Why isn’t Emerson Boozer in the Ring of Honor for the New York Jets? I’m stepping away from training camp profiles this time around to try to right a wrong that has gone on too long in my opinion. The fact that Boozer has been left out of the Jets’ Ring of Honor for this long is a tragedy! Now, I may be a bit biased as I am a huge fan of Boozer, but putting that aside, he still belongs. I’d like to make a case for his induction.
Boozer for those that may not know, was a running back for the Jets from 1966 to 1975. Boozer was chosen by legendary head coach Weeb Ewbank in the 1966 AFL Draft. At the time there was also an NFL version of the draft, in which Boozer was selected by the Pittsburgh Steelers. Luckily for the Jets, Boozer signed into the AFL and began his illustrious career with the Jets.
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He wore No. 32 for his entire career as he played alongside Matt Snell in his rookie career. Boozer often filled in for the featured back when he went down with injury. Boozer was an electrifying player early in his career as he was a hard working player who earned starting time in his second season.
Boozer made a name for himself in Jet circles in 1967. With Snell injured, Ewbank turned to his second year back to carry the load. Boozer responded with resounding success, posting 10 touchdowns by mid season. His running style that year brought comparisons to the great Gale Sayers. Unfortunately for Boozer, he blew his knee out in a game against the Kansas City Chiefs that nearly ended his career.
Boozer’s work ethic brought him back to the Jets in 1968, but he was not the same electrifying runner as he was the year before. Boozer worked hard to become an excellent blocker and short-yard specialist for the Jets. Ewbank was quoted as saying that he never saw a player work as hard as Boozer to change his game.
Boozer developed into an outstanding blocker. Ewbank began using him in pass protection, a role very new to running backs in that era. He not only learned those skills, but he excelled at them. Blocking in the run game for Matt Snell and picking up blitzing linebackers became Boozer’s primary assignments. He more than once saved Joe Namath from taking devastating hits.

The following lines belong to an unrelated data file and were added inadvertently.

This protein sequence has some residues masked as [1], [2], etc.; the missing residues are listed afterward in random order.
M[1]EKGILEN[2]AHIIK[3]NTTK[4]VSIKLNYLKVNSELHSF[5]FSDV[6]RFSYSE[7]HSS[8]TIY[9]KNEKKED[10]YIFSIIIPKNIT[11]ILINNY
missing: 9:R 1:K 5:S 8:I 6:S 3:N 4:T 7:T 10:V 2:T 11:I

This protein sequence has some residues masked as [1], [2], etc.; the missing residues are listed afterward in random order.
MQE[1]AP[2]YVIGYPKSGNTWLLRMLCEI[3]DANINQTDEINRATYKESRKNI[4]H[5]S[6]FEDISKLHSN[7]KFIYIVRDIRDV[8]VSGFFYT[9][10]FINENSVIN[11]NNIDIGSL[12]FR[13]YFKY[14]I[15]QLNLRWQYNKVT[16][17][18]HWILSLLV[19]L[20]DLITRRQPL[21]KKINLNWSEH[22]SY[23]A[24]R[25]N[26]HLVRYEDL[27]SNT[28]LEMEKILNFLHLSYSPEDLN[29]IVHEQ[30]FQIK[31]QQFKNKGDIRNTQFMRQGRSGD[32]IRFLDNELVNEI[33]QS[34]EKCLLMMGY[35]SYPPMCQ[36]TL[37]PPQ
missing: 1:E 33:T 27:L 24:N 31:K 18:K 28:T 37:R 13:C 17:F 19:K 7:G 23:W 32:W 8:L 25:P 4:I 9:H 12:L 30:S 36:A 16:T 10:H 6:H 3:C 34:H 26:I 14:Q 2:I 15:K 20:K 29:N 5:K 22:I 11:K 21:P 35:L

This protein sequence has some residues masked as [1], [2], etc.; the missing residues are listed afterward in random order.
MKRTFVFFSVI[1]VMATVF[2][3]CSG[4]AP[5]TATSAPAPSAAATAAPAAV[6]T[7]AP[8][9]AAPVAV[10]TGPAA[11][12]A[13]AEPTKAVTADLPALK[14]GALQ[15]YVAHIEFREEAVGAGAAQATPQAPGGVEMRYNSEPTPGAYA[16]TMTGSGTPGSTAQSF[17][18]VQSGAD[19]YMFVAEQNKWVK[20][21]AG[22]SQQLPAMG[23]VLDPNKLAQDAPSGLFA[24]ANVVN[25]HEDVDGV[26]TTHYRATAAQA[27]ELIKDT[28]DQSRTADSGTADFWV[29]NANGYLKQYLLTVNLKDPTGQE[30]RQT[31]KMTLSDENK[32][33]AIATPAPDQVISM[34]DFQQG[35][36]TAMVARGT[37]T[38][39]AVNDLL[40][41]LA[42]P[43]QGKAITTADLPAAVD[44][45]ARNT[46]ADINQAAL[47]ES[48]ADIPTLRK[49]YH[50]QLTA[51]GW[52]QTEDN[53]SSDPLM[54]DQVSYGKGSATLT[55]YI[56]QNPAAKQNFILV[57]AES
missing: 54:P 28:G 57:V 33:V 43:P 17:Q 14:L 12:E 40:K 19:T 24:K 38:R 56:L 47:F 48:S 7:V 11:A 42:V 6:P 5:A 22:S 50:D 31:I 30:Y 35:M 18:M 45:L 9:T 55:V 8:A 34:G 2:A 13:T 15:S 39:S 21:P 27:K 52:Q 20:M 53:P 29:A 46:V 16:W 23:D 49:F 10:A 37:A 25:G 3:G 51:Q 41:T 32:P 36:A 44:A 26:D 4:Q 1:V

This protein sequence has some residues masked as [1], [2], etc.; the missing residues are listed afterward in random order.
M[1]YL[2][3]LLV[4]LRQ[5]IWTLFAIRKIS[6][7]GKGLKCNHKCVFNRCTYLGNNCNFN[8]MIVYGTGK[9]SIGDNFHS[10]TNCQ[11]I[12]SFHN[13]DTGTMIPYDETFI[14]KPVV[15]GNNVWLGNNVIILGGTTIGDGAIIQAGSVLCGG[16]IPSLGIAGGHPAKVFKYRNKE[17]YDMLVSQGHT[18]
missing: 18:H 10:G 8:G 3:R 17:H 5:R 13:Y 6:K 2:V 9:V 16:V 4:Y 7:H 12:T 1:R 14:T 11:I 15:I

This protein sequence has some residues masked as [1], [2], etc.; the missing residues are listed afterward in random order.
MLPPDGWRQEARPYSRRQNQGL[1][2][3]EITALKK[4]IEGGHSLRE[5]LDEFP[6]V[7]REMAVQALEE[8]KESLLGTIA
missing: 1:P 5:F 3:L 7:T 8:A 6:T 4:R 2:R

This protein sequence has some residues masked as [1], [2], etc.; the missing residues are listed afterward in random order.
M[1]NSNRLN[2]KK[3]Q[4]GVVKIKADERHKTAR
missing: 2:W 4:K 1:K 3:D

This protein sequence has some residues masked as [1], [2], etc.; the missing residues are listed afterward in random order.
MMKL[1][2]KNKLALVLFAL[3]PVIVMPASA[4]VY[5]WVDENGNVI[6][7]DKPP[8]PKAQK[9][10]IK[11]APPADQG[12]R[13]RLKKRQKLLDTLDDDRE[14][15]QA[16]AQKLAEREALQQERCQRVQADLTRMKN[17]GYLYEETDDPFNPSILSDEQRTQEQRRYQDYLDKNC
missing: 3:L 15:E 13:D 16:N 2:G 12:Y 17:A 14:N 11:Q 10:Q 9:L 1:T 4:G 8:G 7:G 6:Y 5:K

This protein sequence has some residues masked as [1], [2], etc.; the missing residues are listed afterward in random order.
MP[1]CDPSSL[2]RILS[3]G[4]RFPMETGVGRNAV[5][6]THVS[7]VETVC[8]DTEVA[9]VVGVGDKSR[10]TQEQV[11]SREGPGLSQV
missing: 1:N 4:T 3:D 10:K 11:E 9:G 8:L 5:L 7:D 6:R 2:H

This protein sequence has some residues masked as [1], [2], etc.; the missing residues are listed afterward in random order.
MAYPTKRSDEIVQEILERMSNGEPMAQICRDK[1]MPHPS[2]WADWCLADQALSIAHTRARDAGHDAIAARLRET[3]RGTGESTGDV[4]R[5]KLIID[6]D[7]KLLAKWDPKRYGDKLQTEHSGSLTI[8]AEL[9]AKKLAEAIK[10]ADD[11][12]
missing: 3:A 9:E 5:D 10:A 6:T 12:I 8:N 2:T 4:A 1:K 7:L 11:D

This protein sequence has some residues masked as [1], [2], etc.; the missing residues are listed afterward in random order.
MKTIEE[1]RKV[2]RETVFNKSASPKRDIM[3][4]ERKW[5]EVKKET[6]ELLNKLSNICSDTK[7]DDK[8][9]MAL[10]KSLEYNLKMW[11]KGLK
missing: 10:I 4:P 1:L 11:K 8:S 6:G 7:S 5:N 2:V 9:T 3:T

If you never got the opportunity to see Boozer play, you missed a brutal blocker. His blocking both in the run game and in pass protection were a sight to behold. He quickly gained a reputation in the AFL and a bit later in the NFL as a violent blocker. It was a common sight to see Boozer in the backfield, demolishing blitzers with ease and precision. His run blocking in Super Bowl III opened holes for Snell to have a good game, which proved essential in the Jets 16-7 victory over the Colts.
Boozer became a primary target of Namath on third downs in 1970 and again in 1971. In 1972, he showed he could score from the goal line as well, Boozer had 11 touchdowns in 11 games before an injury ended the streak. To put it simply, Boozer never became the exciting running back that some had hoped for, but there was nothing else that he didn’t do exceptionally well.
Oct 13, 2013; East Rutherford, NJ, USA; New York Jets former players Joe Namath (left) and Marty Lyons (right) talk before the game against the Pittsburgh Steelers at MetLife Stadium. Mandatory Credit: Ed Mulholland-USA TODAY Sports
The 5’11/196 pound Boozer ended his Jet career in 1975. During that time, he appeared in 118 games for the Green and White. He posted a total of 5,135 yards rushing for his Jet career. In the process, he added 1,488 yards receiving yards to his stats as well. Boozer provided his Jet teams with 64 touchdowns in his career, 52 by rushing and 12 with his receiving game. In 1966 and 1967, Boozer also returned kickoffs for the Jets, gaining 872 yards on 37 returns. He electrified Jet fans in 1966 with a 97-yard return for his sole kickoff return for a touchdown.
I think his stats alone should be enough to get him into the Jets’ Ring of Honor. If more is needed, I’d point to a long and illustrious career solely with the Jets. That’s right, Boozer played his entire career with the team. If that is not enough for the doubters, I’d ask them to find film of his blocking, I apologize I couldn’t find any to include here.
Boozer was inducted into the College Football Hall of Fame in 2010. He “Played Like A Jet” long before the phrase was coined. It’s time for the Jets to honor him for his contributions to the franchise. Special players in Jet history have had their own cheers among fans at the stadium.
Shea Stadium often sounded like it was booing, when in reality it was a chant of BOOOZER! Just as often fans screamed “Give It To Boozer” as the Jets neared the goal line. Boozer was a fan favorite and he was one of those “special players” in Jet history.
There you have it. This long time fan of Boozer wants to see him in the Jets’ Ring Of Honor. Let us hear your thoughts as we’d appreciate comments below, and as always, Let’s Talk Jet Football!!